Friday, March 18, 2016

Employers still wonder how to use seniors effectively in the workplace


Elizabeth Olson has an interesting story about the difficulty of pursuing age discrimination claims in the workplace in the New York Times today, “Trying to make a case for age discrimination”.

The story focuses on two professors at an Ohio college, but then ventures into the employment market in general.

Typically, in a layoff, employers create subgroups of employees and list them in such a way as to prove they didn’t discriminate for age.

But there’s no question that the higher salaries and often health insurance claims give employers an incentive to pare older workers.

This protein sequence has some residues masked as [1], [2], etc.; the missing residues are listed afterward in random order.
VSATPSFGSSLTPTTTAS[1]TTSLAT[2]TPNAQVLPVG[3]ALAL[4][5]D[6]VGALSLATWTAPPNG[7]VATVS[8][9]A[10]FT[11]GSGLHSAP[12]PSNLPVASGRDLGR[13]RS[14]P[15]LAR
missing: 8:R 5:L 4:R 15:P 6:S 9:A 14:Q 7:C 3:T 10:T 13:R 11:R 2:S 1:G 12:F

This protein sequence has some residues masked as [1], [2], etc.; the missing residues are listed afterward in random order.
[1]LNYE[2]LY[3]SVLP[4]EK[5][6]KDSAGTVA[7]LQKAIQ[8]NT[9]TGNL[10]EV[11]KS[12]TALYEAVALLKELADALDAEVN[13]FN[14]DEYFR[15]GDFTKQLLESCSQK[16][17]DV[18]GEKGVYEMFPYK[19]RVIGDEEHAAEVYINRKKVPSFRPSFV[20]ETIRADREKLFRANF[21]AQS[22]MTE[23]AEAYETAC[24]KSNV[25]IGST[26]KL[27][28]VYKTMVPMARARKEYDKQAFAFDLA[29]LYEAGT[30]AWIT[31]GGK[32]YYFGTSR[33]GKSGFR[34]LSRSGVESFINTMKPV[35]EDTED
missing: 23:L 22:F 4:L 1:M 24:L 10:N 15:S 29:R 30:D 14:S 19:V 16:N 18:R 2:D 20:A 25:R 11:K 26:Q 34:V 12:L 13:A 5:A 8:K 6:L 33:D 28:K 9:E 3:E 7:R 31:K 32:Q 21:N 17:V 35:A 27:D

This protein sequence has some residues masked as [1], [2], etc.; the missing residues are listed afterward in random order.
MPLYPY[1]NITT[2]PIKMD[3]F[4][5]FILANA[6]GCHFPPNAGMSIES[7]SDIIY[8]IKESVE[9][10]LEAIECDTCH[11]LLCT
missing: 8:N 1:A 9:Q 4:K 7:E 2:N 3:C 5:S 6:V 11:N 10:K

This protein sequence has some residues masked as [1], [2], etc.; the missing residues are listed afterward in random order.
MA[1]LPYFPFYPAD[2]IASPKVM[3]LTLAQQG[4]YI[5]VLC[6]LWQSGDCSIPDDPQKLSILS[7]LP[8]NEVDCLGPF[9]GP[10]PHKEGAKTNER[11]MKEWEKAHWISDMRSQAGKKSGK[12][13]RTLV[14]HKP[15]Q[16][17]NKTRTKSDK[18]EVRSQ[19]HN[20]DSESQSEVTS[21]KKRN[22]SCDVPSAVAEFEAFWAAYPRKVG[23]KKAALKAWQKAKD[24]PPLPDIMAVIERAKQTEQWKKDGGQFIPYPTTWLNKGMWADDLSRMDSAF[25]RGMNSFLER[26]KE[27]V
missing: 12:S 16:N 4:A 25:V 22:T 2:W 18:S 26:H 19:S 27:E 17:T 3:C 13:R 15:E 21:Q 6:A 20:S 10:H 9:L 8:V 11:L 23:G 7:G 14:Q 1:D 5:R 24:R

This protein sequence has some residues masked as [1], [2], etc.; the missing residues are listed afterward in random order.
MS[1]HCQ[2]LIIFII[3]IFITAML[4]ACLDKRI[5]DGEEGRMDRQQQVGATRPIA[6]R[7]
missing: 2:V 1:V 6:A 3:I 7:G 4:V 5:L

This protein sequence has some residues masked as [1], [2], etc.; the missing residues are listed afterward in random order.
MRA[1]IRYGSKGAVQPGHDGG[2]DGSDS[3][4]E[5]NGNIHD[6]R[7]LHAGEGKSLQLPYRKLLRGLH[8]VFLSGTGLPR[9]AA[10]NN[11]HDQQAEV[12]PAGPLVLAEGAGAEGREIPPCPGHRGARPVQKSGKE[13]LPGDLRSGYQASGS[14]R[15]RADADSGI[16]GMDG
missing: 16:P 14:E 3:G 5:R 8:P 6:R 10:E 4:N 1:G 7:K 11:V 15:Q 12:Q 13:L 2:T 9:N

Back before 2000, it was getting common to expect salaried professionals to expect to retire around 55.  The economy can no longer afford this, with an aging population adding whole old generations, and fewer kids.

There’s also pressure on retirees to become “hucksters” of life-style related things (sometimes estate planning, or tax preparation) for which it’s not too easy to make a go of things when too many people do it.
 
I’ll throw out the idea that seniors may have a lot to offer news organizations – because they remember how things were several decades ago, and can offer perspectives on political events missing from the commentary of thirty-somethings, so focused on tech.

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